Tuesday, May 10, 2005

Better late than never

It took the Associated Press two hours to move a story on its northeastern U.S.
wires on the vote in Commons tonight.
Here it is (watch for errors, please):

TORONTO (AP) — Canada's Parliament passed a motion Tuesday recommending that
the ruling Liberal party resign, but Prime Minister's Paul Martin's government
and constitutional experts insist they don't have to.
The opposition has been angling for a technical maneuver to bring down Martinâ??s
minority government, which has been paralyzed for weeks by verbal brawls over a
corruption scandal within the Liberal Party.
The opposition demanded the Liberals resign after the vote passed 153-150. Each
member of Parliament stood to record their vote and the opposition Conservatives
and Bloc Quebecois cheered when the final tally was announced. They say the Liberals
have lost the confidence of Parliament.
But the Liberals, who are hoping to delay an election, dismissed the motion as a
procedural matter.
The motion by the opposition Conservatives asked a committee to amend a report from
last October to recommend the government resign because of its failure to address
deficiencies in "governance of the public service."
According to constitutional experts, it didn't trigger an election because it
was not an official non-confidence vote or a vote that defeated a money or budget
bill. But they say a Liberal defeat could have political consequences and lead to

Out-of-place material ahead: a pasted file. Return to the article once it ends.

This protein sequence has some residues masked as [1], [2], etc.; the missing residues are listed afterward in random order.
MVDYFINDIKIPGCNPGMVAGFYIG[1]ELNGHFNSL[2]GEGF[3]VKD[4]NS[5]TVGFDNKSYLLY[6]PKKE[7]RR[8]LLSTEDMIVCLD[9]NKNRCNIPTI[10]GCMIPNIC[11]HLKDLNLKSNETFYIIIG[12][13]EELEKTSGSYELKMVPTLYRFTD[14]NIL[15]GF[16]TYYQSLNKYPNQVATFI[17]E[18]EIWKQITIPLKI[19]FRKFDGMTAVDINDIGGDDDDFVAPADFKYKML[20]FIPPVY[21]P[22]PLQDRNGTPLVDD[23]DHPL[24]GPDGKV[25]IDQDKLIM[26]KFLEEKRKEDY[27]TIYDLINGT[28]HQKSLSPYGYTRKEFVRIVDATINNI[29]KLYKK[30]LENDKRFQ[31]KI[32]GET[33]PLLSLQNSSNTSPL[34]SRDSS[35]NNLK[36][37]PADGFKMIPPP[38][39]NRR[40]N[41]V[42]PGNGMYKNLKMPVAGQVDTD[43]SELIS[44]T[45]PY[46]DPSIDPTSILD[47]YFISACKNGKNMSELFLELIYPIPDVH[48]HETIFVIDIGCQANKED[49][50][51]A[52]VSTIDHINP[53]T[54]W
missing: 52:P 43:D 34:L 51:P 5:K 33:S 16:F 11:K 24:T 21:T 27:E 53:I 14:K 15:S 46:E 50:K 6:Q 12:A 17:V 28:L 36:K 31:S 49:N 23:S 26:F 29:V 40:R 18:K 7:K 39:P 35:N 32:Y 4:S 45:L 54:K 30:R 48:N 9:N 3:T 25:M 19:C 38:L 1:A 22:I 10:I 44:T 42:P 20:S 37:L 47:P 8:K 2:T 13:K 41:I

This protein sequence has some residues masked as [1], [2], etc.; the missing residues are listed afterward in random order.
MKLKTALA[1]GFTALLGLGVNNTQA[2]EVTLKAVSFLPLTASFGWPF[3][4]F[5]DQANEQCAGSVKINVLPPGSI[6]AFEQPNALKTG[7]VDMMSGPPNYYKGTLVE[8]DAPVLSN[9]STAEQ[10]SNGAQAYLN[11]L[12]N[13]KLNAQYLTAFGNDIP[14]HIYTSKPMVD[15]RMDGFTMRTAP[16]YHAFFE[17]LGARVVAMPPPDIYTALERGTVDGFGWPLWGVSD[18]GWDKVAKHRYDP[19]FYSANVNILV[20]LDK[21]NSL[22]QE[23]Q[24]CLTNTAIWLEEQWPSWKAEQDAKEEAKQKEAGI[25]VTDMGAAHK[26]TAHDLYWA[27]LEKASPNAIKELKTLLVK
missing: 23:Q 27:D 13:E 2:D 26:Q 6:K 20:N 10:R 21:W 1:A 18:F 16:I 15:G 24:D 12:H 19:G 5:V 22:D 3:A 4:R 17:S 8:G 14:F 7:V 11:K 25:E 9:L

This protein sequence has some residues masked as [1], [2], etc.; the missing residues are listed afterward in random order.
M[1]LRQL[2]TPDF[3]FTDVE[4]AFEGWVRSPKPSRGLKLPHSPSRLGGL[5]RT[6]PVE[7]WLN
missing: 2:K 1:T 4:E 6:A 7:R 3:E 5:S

paralysis in Parliament.
The Liberals are offering the opposition three days at the end of the month when
they can try to topple the government in Parliament with formal motions of no-confidence.
Martin has pleaded with his opponents to allow his 10-month-old administration to
remain in power until the federal budget is passed. That would kick in funds for
national child- and health-care reform, and new military and defense spending.
Martin has said that none of the programs would come to fruition if he is toppled
before the federal budget is approved by Parliament.
Martin recently made a deal with the opposition New Democrats, pledging another
$3.6 billion in social spending and a promise to delay billions in corporate tax
cuts. In return, NDP leader Jack Layton pledged his 19 MPs in the 308-seat House
of Commons to help prop up the Liberals.
The Liberals have 132 seats in the 308-seat Commons. The Conservatives have 99 seats
and the separatist Bloc Quebecois – who voted alongside the Conservatives –
have 54 seats. That leaves one vacancy and three independents, whose votes could
now make or break the outcome of a legitimate confidence vote if it is held later
this month.